Board of Education member Lory Rothstein brought up the idea of renaming Miller-Driscoll School at the board’s May 11 meeting.

“With school construction quickly coming to an end, and with the start of a new school year — new beginnings in this beautiful new building — I thought that this might be prime opportunity for us to consider the name of the school,” she said.

This, Rothstein said, could be “a new opportunity to rename the school for the next generation of kids.”

“I was around during the time where we merged the two schools, and I wonder if at that time, both of the schools lost a bit of their own identity as to who they were — who they were named for,” she said.

“The signage on the schools used to be the Tilford W. Miller School and the Ina E. Driscoll School ... and a student or anybody could say, ‘Who was Ina?’ and ‘Tell me, who was that person?’ Now it’s just Miller-Driscoll.”

Rothstein said she questions if “the identity of who Miller and Driscoll were may have been lost” and “how much of the history the community recognizes now.”

The Tilford W. Miller School and Ina E. Driscoll School were physically united in 1990, according to the Miller-Driscoll website.

The Miller School was built first, dedicated in 1966, and named for Tilford W. Miller, who had served as town treasurer and 20-year chairman of the Board of Education.

Driscoll School was built to the south of Miller, dedicated in 1969, and named after Ina E. Driscoll, a Wilton teacher and principal from 1926 to 1957.

Board member Laura Schwemm said the school has a long history dating back to when it was once two separate schools, but “the current kids aren’t part of that history.”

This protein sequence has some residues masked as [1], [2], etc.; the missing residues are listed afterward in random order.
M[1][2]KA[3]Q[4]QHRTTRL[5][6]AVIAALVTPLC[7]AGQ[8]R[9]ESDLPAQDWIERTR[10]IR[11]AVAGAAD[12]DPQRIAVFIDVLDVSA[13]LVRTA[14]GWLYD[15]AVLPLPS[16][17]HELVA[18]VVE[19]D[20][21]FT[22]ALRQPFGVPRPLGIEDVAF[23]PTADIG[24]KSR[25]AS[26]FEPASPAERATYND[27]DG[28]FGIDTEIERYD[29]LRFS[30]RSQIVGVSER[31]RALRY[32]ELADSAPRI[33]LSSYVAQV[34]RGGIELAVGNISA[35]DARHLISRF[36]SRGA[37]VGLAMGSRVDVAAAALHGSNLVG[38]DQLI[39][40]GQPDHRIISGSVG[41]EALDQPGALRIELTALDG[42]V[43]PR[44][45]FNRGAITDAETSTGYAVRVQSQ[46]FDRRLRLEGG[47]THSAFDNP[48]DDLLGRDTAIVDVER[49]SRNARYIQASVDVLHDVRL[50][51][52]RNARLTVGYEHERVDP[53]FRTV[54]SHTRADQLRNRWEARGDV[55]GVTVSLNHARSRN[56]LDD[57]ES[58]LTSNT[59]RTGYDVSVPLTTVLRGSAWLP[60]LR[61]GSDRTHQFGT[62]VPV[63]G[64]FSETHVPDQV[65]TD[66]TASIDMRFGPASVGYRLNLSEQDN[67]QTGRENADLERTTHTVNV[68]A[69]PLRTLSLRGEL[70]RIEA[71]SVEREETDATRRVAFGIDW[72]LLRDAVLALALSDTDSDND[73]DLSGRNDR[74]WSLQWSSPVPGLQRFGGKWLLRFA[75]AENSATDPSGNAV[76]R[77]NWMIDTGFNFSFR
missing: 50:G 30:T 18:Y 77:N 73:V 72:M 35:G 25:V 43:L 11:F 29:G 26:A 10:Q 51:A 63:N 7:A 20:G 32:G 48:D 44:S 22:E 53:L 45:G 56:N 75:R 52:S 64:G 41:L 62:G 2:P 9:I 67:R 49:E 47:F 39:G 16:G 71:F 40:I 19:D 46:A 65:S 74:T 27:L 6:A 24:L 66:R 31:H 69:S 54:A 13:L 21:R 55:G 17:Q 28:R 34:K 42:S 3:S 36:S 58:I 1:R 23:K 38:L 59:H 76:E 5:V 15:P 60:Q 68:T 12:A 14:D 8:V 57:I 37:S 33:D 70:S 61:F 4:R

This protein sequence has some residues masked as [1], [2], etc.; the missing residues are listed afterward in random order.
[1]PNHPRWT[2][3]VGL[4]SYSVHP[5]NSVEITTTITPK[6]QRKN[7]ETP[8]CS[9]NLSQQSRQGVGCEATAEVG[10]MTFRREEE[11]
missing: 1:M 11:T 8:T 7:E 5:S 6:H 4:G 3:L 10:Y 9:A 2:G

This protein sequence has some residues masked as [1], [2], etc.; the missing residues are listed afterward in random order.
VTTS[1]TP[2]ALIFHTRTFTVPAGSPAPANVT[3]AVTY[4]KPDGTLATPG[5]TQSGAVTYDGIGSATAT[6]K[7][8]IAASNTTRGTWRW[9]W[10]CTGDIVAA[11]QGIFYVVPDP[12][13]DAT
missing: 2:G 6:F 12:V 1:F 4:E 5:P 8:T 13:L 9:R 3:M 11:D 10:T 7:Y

Rothstein suggested letting the “new generation of kids” “create their own history.”

Board member Christine Finkelstein said a name change “may be hard for the town” and suggested “we just educate people on who Miller and Driscoll were.”

Rothstein said she has mentioned the idea to people in community, who have said the idea is an “interesting” one. She also asked Miller-Driscoll Principal Kathryn Coon if the Miller-Driscoll community had any “thoughts or feelings” about the idea.

Coon said she put the idea of a new school name out to the staff and that parents have had different reactions.

Board of Education Chair Bruce Likly questioned “how big of a problem” the board would be solving by renaming the school.

“On our list of priorities, is this something we want to take on?,” he said.

Miller-Driscoll was named after “people who were substantial figures in our history,” said Likly. “Do we want to erase that from the front of our buildings?”

Likly said he personally doesn’t care whether the name is changed or not because no matter the name, it’s still a great school.

Rothstein said she talked to First Selectman Lynne Vanderslice about renaming the school and Vanderslice told her it was the Board of Selectmen’s job to rename town buildings, “so there’s a fundamental question to be answered if we even go forward with this about what the process is for that.”

Likly said topic will be brought up again at a future meeting to figure out if the board will pursue changing the school’s name.

The board’s next meeting, scheduled for May 25, will be canceled or rescheduled, said Likly.



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